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Does "I don't believe there is" equal " I do believe there isn't"?


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Initial post: 6 Mar 2013 12:56:45 GMT
Dr HotFXMan says:
Since this question seems to at the heart of a number of points made in various discussions, it seems reasonable to create one specifically to discuss it.

For me it is very simple: "I believe" establishes a faith position - while "I don't believe" gainsays another's faith position but does not establish one's own.

Thus, the two are NOT equivalent.

Posted on 6 Mar 2013 13:09:15 GMT
I assume this relates to the various discussions regarding are agnostics atheists? I still hold that they are, atheism isn't defined by what it is but by what it isn't, namely theism. Atheism basically means not theism so in terms of the question do you believe in god there are only 2 positions, yes (theism) or not yes (atheism), by definition anyone who isn't a theist is an atheist.

In regards to the question in the thread title I agree with you, the 2 statements are not equal although if in reference to a deity both statements would describe atheists.

In reply to an earlier post on 6 Mar 2013 13:20:11 GMT
C. A. Small says:
Yes you are correct- it is that simple. What is astonishing the number of theists who cannot grasp this.

In reply to an earlier post on 6 Mar 2013 14:04:47 GMT
Why is 'No (atheism) and not no (theism) an equally valid way at looking at things?

In reply to an earlier post on 6 Mar 2013 14:11:42 GMT
While I agree that the two statements are not equal, they are equivalent - they are both expressing a negative view. (maybe that is a bit picky).

One can argue that theists use the two terms interchangeably (they/I do), but so do atheists.

A number of comments by atheists over the years here show that the distinction is lost on them until they are challenged about it at which point they retreat behind the the 'I don't believe in God' defence.

Non-belief in itself is a worldview ('my world has no need for a deity') and as a worldview that is opposed to another person's it needs defending properly not opinioning that the other's worldview needs to be justified first.

If atheism as a worldview existed without the need for justification everyone would subscribe to it, the fact that they don't ought to give pause for thought.

In reply to an earlier post on 6 Mar 2013 14:23:27 GMT
First of all who said they were equally valid?

Secondly theism is not "not no", atheism is "not yes", there is a sutble difference between the two.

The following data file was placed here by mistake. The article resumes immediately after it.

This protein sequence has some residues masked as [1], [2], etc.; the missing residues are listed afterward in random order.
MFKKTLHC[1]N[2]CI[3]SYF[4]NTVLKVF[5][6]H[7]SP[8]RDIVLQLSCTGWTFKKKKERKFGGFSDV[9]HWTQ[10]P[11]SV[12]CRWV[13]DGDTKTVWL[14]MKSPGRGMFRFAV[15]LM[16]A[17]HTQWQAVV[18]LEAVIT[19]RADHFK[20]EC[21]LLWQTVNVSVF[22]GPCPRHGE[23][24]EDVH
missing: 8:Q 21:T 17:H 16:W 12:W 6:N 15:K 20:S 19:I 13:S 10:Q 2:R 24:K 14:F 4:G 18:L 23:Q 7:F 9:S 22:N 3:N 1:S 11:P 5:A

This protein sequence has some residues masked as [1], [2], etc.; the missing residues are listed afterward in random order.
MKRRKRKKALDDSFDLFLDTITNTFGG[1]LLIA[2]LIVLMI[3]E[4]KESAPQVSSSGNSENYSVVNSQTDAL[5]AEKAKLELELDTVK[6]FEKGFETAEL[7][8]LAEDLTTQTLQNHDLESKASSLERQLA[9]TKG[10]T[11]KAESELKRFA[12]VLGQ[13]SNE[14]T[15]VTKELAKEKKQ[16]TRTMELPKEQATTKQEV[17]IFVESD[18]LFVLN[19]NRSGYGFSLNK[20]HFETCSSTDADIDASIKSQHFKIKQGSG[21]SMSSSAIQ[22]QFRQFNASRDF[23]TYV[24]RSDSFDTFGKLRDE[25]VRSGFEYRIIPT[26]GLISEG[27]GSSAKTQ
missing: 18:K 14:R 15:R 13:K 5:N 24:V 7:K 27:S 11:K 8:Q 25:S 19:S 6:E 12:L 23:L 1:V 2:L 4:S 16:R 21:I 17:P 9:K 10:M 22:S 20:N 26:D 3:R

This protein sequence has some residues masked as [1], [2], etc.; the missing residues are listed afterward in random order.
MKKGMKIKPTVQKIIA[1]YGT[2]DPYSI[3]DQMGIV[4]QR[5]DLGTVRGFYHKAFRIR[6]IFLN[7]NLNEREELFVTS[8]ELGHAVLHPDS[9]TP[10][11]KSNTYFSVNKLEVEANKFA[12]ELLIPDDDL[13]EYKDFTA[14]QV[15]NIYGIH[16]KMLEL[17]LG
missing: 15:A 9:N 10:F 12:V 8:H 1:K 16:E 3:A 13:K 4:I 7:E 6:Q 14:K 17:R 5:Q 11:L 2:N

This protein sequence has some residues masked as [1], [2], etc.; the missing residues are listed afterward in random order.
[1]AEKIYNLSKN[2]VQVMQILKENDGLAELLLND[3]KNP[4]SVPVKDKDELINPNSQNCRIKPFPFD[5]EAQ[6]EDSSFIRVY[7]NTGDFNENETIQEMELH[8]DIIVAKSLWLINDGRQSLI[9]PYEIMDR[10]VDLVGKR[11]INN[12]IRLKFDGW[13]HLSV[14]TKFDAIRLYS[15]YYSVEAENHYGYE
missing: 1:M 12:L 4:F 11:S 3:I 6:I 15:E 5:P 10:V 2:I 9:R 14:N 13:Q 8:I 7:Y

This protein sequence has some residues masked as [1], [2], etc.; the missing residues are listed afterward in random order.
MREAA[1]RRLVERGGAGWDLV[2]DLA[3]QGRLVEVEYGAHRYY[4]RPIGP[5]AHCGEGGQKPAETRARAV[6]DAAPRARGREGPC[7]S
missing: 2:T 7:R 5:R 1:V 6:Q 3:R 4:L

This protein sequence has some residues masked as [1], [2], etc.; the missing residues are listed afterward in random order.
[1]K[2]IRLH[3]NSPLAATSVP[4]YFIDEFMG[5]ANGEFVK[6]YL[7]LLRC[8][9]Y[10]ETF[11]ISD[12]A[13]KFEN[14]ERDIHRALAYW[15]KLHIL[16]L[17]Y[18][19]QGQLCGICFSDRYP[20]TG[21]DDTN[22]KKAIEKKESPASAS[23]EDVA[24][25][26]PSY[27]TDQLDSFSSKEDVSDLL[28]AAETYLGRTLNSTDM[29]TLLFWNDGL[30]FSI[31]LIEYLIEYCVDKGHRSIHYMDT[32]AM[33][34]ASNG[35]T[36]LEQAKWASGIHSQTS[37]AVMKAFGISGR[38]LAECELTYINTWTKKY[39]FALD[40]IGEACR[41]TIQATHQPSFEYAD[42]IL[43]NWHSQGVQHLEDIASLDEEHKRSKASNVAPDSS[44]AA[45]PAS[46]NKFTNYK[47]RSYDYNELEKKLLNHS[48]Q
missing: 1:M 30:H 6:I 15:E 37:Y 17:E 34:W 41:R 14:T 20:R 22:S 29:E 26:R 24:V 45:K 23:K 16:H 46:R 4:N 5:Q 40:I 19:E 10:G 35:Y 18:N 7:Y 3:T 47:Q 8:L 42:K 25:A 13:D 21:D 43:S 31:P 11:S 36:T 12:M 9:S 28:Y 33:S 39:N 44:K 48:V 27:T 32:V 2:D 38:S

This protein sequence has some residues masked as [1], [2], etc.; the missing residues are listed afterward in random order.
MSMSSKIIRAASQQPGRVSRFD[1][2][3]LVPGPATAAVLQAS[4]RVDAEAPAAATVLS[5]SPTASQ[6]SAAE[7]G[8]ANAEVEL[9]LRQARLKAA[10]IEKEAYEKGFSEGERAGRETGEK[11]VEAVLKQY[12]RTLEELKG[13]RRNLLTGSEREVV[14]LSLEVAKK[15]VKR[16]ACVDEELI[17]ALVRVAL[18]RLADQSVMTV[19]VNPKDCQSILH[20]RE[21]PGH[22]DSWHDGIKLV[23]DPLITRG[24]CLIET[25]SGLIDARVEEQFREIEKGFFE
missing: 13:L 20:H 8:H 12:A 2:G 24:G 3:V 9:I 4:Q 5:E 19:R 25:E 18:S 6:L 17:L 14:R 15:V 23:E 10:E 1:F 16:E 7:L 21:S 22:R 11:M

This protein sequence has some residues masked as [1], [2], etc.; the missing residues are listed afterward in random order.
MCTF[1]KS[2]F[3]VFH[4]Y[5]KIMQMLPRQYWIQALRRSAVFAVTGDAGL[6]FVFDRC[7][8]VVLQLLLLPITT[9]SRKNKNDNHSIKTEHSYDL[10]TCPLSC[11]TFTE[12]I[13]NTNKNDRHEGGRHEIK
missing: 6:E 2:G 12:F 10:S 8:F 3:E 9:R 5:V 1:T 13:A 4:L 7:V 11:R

In reply to an earlier post on 6 Mar 2013 14:29:26 GMT
"Non-belief in itself is a worldview ('my world has no need for a deity') and as a worldview that is opposed to another person's it needs defending properly not opinioning that the other's worldview needs to be justified first."

Ah this old chestnut. Theism makes a claim so needs to justify that claim, atheism in it's simplest form is scepticism of that claim. Do you need to properly defend your scepticism of any claim put to you or do you expect the person making the claim to justify it?

Posted on 6 Mar 2013 14:32:18 GMT
Last edited by the author on 6 Mar 2013 14:35:56 GMT
Spin says:
"I do not believe X" simply means "I believe not-X"".

In reply to an earlier post on 6 Mar 2013 14:45:41 GMT
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In reply to an earlier post on 6 Mar 2013 14:51:27 GMT
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In reply to an earlier post on 6 Mar 2013 15:43:28 GMT
K. Hoyles says:
WD - ' Many atheists here are not content with simply being sceptical of theism, they insist that theism is wrong but the response to questioning why they think it so wrong invariably turns to the 'because you can't prove it right'. The point is that the atheism worldview cannot be proved right either.'

It's fairly simple really. There is no evidence of a deity, an atheist subscribes to this not as a belief but as a certainty. The agnostic, however, believes in the possibility of the existence of a deity because theism exists. Therefore I cannot be agnostic, because although I know theism exists, I do not subscribe to their beliefs.

In reply to an earlier post on 6 Mar 2013 15:47:43 GMT
Spin says:
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In reply to an earlier post on 6 Mar 2013 15:53:14 GMT
K. Hoyles says:
Spin - so do you or don't you believe in the possibility of the existence of a deity?

In reply to an earlier post on 6 Mar 2013 15:59:37 GMT
Spin says:
K; The possibility of deity is something I consider. But possibility is not reality. It is possible that I will win the lottery...Possibility is not the same as probability. Is it probable that a deity exists? I do not know. I do not have enough information to place a bet.

In reply to an earlier post on 6 Mar 2013 16:09:54 GMT
Dr HotFXMan says: